|Generating Java Bytecode firstname.lastname@example.org (1996-11-18)|
|Re: Generating Java Bytecode email@example.com (1996-11-19)|
|Generating Java Bytecode nasser@apldbio.COM (Nasser Abbasi) (1996-11-19)|
|Re: Generating Java Bytecode kuznetso@MIT.EDU (1996-11-19)|
|Generating Java Bytecode firstname.lastname@example.org (Bill Purvis) (1996-11-19)|
|Re: Generating Java Bytecode email@example.com (Stavros Macrakis) (1996-11-19)|
|Re: Generating Java Bytecode firstname.lastname@example.org (nicolas (n.) chapados) (1996-11-19)|
|Re: Generating Java Bytecode email@example.com (Gunnar R|nning) (1996-11-19)|
|Re: Generating Java Bytecode firstname.lastname@example.org (1996-11-19)|
|Re: Generating Java Bytecode email@example.com (John Carter) (1996-11-21)|
|[18 later articles]|
|From:||kuznetso@MIT.EDU (Eugene Kuznetsov)|
|Date:||19 Nov 1996 00:28:09 -0500|
> Does anyone have an opinion on generating bytecode for languages other
> than java ?
> [Universal machine intermediate languages go back to the 1950s, and
> they've never worked. From what I've seen of the Java intermediate
> language, it works fine for Java, OK for Ada, not so great for anything
> else. In particular, it specifically doesn't include C's wild 'n' crazy
> pointer rules. -John]
While I have not myself attempted this, it is certainly possible.
Some languages are certainly much easier than others (one of the
Scheme dialects can already be compiled to java bytecode, Ada, CLU and
several other languages would not be significantly more difficult).
Indeed, C and C++ are more difficult, but possible. Having a virtual
machine that does not attempt to do too much error checking or verify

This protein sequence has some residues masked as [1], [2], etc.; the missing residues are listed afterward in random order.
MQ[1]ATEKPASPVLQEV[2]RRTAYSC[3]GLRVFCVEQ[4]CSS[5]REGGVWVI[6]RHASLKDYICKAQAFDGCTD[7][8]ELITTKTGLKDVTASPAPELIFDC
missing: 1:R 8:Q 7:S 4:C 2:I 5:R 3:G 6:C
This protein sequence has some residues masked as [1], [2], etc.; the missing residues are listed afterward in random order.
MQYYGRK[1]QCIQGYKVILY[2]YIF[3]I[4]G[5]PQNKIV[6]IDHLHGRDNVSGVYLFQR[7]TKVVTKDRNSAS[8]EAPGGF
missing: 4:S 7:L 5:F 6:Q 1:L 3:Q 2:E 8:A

the bytecode could be helpful... But casting aside solutions which
require a modified java VM (there are some VM's in development, from
what I hear, that include more "natural" support for languages other
than java), there is nothing preventing one from compiling even the
messiest C code to java bytecode. For some of the more painful
pointer manipulations it would be necessary to rewrite the code
significantly and probably sacrifice a great deal of performance, but
it could be done.
The next question is why you would want to do this. Java is not all
that different from C++ (well, except for that depressing
multiple-inheritance problem), so it could be used in its place for
many new developments. As to things for which C is more appropriate,
does it really make sense for them to be executed by a virtual
Not to say that it wouldn't be interesting to do. Or that some
languages (such as interpreted scheme, for example) would probably
receive a performance boost.
[Before you head down this path, you really should look at the history and
learn why all the previous UNCOL projects failed. They all looked great with
one or two input languages and targets, then collapsed of heat death when
they tried to generalize more. -John]
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